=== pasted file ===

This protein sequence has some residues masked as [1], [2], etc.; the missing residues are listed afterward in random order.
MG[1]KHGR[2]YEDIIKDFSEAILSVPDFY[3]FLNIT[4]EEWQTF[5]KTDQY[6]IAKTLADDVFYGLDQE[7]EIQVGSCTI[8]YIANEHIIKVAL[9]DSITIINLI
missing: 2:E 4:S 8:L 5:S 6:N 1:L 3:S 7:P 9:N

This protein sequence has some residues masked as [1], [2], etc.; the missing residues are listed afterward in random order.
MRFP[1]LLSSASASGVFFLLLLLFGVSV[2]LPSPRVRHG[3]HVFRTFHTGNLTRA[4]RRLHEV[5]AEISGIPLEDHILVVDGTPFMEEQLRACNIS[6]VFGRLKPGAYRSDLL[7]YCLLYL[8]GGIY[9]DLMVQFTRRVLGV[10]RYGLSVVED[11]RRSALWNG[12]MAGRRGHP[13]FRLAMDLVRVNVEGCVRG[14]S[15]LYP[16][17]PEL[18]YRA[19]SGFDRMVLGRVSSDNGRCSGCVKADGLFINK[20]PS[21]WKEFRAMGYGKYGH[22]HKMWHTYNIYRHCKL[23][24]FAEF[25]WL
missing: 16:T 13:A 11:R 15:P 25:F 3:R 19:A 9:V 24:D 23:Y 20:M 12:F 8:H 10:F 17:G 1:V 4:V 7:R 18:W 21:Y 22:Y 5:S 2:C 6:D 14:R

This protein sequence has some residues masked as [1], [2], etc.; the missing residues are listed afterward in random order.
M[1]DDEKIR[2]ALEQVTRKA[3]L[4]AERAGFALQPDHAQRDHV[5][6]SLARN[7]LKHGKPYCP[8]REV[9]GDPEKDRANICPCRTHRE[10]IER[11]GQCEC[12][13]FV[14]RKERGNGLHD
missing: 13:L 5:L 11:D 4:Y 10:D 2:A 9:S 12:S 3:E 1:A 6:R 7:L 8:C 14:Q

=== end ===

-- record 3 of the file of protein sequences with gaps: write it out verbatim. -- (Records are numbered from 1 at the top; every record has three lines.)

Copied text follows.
This protein sequence has some residues masked as [1], [2], etc.; the missing residues are listed afterward in random order.
M[1]DDEKIR[2]ALEQVTRKA[3]L[4]AERAGFALQPDHAQRDHV[5][6]SLARN[7]LKHGKPYCP[8]REV[9]GDPEKDRANICPCRTHRE[10]IER[11]GQCEC[12][13]FV[14]RKERGNGLHD
missing: 13:L 5:L 11:D 4:Y 10:D 2:A 9:S 12:S 3:E 1:A 6:R 7:L 8:C 14:Q